The most important skill my Holy Cross education imparted on me is to be a sponge for information. Most of what I do in my work and what I hope to do in the future I learned on the job, so being able to pick up new topics, software, etc. for the particular job I am doing has been extremely helpful. While at Holy Cross I also learned to be confident in sharing my opinions or insights, something that I think a lot of people are afraid to do but which is necessary to be productive in any working environment. Being able to speak up and share my ideas, even if they are wrong, was critical for me in developing the confidence to present and stand behind my work.

 

Meet Summer Intern, Emily Rivard ’19, Harvard-Amgen Scholar at Harvard University

Name: Emily Rivard

Class Year: 2019
Internship Position: Harvard-Amgen Scholar at Harvard University

Tell us about where you interned over the summer and the kind of work you are doing.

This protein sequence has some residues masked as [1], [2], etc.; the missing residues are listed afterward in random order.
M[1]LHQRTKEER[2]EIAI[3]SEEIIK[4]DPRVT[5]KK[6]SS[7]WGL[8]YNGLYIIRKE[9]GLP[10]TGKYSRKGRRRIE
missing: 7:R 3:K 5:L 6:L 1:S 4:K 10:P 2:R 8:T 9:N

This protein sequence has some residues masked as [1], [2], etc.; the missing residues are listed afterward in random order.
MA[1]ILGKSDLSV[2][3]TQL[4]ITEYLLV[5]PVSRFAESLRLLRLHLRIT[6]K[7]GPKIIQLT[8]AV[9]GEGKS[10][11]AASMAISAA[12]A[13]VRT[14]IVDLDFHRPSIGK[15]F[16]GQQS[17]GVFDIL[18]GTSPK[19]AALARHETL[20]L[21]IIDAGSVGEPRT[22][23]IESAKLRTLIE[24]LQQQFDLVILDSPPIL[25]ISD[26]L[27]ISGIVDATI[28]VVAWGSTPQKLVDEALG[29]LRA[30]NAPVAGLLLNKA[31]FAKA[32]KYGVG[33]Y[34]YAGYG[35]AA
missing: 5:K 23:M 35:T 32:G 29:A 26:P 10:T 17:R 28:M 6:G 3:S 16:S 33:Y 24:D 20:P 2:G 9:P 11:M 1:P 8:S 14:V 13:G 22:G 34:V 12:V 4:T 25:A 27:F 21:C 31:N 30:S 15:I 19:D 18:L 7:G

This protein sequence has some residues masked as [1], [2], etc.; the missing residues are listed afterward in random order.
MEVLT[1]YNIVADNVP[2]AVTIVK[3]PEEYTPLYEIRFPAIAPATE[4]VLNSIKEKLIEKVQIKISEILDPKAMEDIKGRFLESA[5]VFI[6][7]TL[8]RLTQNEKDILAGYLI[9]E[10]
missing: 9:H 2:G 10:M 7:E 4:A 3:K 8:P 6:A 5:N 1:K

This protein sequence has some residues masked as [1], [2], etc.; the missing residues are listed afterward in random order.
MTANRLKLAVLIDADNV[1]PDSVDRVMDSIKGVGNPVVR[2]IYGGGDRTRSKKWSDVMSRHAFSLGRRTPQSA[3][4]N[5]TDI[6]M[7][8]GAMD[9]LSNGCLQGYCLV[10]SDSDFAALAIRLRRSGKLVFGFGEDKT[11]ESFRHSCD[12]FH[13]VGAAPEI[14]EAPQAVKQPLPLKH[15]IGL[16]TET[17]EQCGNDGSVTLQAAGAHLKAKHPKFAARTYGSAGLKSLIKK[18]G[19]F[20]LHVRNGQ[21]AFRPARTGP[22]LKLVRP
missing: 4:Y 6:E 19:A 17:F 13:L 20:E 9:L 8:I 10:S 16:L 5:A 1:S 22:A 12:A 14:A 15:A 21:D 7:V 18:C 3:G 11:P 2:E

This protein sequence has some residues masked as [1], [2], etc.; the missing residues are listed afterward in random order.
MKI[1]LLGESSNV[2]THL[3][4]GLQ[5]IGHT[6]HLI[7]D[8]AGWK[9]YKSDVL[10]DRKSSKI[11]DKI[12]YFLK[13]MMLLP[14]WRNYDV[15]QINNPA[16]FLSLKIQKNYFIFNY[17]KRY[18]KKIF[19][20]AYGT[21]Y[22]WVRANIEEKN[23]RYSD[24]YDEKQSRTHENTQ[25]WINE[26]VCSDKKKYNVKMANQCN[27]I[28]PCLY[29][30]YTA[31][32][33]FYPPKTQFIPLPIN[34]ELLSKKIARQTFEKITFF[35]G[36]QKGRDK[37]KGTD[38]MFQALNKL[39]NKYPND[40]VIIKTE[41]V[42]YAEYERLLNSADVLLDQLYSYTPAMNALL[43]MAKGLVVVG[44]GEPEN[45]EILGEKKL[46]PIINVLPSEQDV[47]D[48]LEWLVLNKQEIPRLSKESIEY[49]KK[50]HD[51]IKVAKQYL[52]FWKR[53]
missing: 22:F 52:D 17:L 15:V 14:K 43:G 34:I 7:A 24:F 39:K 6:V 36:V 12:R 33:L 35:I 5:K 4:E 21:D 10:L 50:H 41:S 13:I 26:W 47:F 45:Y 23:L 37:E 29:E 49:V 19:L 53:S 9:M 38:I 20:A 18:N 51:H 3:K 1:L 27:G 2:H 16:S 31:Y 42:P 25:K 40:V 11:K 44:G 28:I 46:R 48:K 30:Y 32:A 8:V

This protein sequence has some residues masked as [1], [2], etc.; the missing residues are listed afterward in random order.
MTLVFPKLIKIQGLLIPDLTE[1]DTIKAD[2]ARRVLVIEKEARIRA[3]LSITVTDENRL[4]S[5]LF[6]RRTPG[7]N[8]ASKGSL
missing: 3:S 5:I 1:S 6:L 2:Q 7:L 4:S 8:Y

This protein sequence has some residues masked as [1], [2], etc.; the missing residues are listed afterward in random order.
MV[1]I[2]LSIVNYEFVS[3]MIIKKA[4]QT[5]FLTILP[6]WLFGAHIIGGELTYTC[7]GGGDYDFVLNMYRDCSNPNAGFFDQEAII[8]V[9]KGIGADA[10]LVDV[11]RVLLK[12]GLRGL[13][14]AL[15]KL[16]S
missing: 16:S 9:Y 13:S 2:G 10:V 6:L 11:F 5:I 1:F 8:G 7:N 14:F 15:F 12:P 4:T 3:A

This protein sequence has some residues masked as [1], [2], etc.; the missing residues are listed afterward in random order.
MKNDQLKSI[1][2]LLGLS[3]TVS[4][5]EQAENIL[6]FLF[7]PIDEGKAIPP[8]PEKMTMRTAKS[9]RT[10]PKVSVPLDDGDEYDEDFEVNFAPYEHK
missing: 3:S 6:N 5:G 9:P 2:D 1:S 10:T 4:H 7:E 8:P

This summer I conducted research at Harvard University through the Amgen Scholars program, which is a residential summer research opportunity allowing undergraduates to partner with a Harvard faculty mentor and work under the supervision of graduate students or post-docs in his or her lab for 10 weeks.  I worked in Dr. Hopi Hoekstra’s lab in the Departments of Organismic & Evolutionary Biology and Molecular and Cellular Biology, studying the developmental and genetic bases of natural variation.  Using deer mice as a model system, we investigated the molecular mechanisms of adaptive evolution.  I had the opportunity to give an oral presentation on my work, present a poster at a university-wide symposium, and attend the annual Amgen Scholars U.S. Symposium at UCLA.  This program also offered a number of pre-professional development opportunities, such as weekly networking events and graduate school preparation seminars, as well as fun community-building programs with the other members of my Amgen cohort, including Red Sox games, hikes in the White Mountains, and Boston Harbor cruises.